And Kasrils makes an interesting point in the book. He said, I was a rebel, because he’s white, he’s Jewish, he walks out on his own, he actually literally walks into a township—you’re not, as a white person, allowed to be in a township after ten at night—and he doesn’t go back, and he never goes back. And he said, I was a rebel; Mandela was a revolutionary, in the sense that he didn’t rebel against his own. And I think that’s right.

But I think that rebels are absolutely vital. You know, I use that concept from Reinhold Niebuhr about sublime madness. And Niebuhr writes correctly that in moments of extremity, liberals are a dead force. They’re are too ineffectual, too little emotional, too intellectual in order to propel resistance forward, that you need people who are possessed of that sublime madness.
The frightening coincidence of the modern population explosion with the discovery of technical devices that, through automation, will make large sections of the population 'superfluous' even in terms of labor, and that, through nuclear energy, make it possible to deal with this twofold threat by the use of instruments beside which Hitler's gassing installations look like an evil child's fumbling toys, should be enough to make us tremble.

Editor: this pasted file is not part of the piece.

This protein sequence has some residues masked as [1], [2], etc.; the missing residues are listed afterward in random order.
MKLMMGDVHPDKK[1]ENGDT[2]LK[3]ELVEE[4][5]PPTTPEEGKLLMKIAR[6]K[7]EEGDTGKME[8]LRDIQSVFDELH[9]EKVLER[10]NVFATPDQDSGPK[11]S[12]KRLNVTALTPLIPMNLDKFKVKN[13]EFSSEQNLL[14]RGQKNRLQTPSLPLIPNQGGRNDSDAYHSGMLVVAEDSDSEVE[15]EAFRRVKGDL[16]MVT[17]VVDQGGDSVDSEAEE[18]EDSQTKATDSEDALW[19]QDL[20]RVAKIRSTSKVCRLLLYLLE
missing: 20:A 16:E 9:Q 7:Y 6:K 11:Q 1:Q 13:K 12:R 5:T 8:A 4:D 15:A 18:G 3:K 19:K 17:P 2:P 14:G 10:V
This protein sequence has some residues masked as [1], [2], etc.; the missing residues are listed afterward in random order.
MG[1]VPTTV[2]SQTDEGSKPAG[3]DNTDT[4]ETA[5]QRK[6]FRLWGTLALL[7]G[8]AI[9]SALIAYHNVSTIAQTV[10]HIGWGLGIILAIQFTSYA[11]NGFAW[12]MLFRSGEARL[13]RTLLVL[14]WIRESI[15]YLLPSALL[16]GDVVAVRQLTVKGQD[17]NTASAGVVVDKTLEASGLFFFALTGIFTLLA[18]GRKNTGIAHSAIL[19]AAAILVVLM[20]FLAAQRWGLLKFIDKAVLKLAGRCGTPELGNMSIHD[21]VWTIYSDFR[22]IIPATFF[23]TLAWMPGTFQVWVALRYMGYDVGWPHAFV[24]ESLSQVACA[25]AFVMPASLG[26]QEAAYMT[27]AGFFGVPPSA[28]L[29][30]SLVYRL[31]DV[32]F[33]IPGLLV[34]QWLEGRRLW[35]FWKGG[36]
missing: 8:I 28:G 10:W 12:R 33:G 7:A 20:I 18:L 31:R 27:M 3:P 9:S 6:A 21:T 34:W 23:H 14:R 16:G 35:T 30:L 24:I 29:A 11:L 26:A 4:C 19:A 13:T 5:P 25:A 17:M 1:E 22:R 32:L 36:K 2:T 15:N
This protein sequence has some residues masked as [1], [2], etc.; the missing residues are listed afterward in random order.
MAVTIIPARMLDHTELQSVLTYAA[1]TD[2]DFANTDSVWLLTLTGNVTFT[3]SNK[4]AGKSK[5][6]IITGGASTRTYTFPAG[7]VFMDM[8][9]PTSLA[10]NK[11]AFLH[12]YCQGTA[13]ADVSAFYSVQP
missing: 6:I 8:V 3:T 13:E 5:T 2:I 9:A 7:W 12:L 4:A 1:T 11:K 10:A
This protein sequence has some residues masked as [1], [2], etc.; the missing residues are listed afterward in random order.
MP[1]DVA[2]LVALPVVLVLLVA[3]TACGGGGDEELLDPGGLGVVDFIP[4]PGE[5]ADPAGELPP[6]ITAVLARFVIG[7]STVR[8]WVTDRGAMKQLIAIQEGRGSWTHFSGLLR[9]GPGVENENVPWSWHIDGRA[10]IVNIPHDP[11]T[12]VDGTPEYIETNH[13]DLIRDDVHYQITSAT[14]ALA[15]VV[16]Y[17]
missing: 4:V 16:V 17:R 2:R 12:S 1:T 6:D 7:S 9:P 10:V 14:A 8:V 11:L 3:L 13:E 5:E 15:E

"Eichmann in Jerusalem: A Report on the Banality of Evil"
Take, say, the Bernie Sanders campaign. Which I think is important, impressive, he is doing good and courageous things, he is organizing a lot of people. That campaign ought to be directed to sustaining a popular movement which will use the election as kind of an incentive, but then go on. And unfortunately it's not. When the election's over, the movement's gonna die. And that's a serious error.

The only thing that's gonna ever bring about any meaningful change is ongoing, dedicated popular movements which don't pay attention to the election cycle. It's an extravaganza every four years; you have to be involved in it, so fine, we'll be involved in it. But then we go on. If that were done you could get major changes.
Hold your hat and hang on to your soul
Something's coming to eat the world whole
If we fight it we've still got a chance

But whatever they offer you
Though they're slopping the trough for you
Please whatever they offer you

Don't feed the plants
Little Shop of Horrors (1986)
In the depth of winter, I finally learned that there was within me an invincible summer.
As citizens, we must prevent wrongdoing because the world in which we all live, wrong-doer, wrong sufferer and spectator, is at stake.
"The Life of the Mind"